News From NPR

Shots - Health Blog
4:25 pm
Fri October 5, 2012

After Ebola Fades, What Happens To The Quarantined?

After testing negative for Ebola, Magdalena Nyamurungi returns home with a new set of belongings from the World Health Organization. Medical workers burned and buried her possessions when they suspected she was infected.
B. Sensasi Courtesy of WHO

The Ebola outbreak in Uganda, which started two months ago, has come to a close.

"The Ministry of Health [of Uganda] has been very prudent of declaring the outbreak over," Gregory Hartl, a World Health Organization spokesman, tells Shots. The last case was detected over 42 days ago — or twice the incubation period for the hemorrhagic fever — so new infections are highly unlikely.

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The Two-Way
4:22 pm
Fri October 5, 2012

Parents Of Student In Rutgers Webcam Spy Suicide Case Will Not Sue

The parents of Tyler Clementi, the Rutgers University student who committed suicide soon after he found out his roommate had used a webcam to spy on him kissing another man, have decided not to sue anyone involved in the case.

The New Jersey Star-Ledger reports:

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It's All Politics
3:40 pm
Fri October 5, 2012

Commission On Presidential Debate Defends Moderator Jim Lehrer

Moderator Jim Lehrer addresses the audience before the first presidential debate at the University of Denver on Wednesday
Charlie Neibergall AP

Longtime PBS anchor Jim Lehrer was heavily criticized for his role in moderating the first presidential debate on Wednesday.

Today, the Commission on Presidential Debates defended him, saying the format of the debate was intended facilitate a long discussion on each subject.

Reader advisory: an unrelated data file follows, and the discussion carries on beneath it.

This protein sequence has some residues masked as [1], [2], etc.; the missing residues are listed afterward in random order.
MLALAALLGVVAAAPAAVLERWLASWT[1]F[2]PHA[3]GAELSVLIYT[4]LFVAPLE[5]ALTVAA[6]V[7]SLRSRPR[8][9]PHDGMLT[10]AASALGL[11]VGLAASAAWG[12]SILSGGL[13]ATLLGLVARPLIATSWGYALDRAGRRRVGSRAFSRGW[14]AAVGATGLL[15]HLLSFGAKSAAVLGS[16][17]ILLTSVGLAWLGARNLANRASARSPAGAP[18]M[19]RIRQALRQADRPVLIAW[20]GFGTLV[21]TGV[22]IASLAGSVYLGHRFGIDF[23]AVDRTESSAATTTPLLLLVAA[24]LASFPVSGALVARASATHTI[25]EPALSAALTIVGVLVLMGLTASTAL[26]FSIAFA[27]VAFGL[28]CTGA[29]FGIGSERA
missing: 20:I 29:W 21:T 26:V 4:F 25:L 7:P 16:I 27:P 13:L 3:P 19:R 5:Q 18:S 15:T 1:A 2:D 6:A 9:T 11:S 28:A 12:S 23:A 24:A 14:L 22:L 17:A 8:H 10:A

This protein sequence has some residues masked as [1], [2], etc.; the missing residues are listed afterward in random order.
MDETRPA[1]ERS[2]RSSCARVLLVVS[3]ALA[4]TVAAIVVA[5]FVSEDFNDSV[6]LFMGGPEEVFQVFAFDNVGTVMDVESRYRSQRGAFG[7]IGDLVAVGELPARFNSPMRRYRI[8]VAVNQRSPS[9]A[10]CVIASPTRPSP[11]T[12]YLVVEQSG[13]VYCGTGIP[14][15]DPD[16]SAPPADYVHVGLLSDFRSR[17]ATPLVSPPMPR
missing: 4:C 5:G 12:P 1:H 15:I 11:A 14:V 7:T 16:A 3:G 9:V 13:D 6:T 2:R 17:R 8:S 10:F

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Law
2:43 pm
Fri October 5, 2012

Domestic Abuse Victims Get Chance At Freedom

LaVelma Byrd, photographed at the California Institution for Women in Chino, Calif., was convicted of murdering her husband in 1994. She never let on that her husband beat her on a regular basis. She is not eligible for parole until 2020.
Misty Dameron Courtesy of Sin by Silence

Originally published on Sat October 6, 2012 6:21 am

Brenda Clubine is a platinum blonde with focused blue eyes and a no-nonsense demeanor.

She spent 26 years in prison for killing her husband. After enduring beatings and emergency room visits, she says, it finally ended in a locked motel room where he told her to give him her wedding rings.

"I said, 'Why?' He said, 'Because tomorrow they won't be able to identify your body without them,' " Clubine says.

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Shots - Health Blog
2:16 pm
Fri October 5, 2012

In-Depth Genome Analysis Moves Toward The Hospital Bed

Rapid whole genome sequencing could provide timely treatment options for infants in intensive care.
iStockphoto

Originally published on Fri October 5, 2012 5:47 pm

Whole genome sequencing has become an essential tool for researchers. But slow speeds and high costs have helped keep the technology from becoming a routine diagnostic test for doctors.

But that's starting to change. And results from two studies published this week suggest that in-depth personalized genome sequencing could be inching closer to clinical reality.

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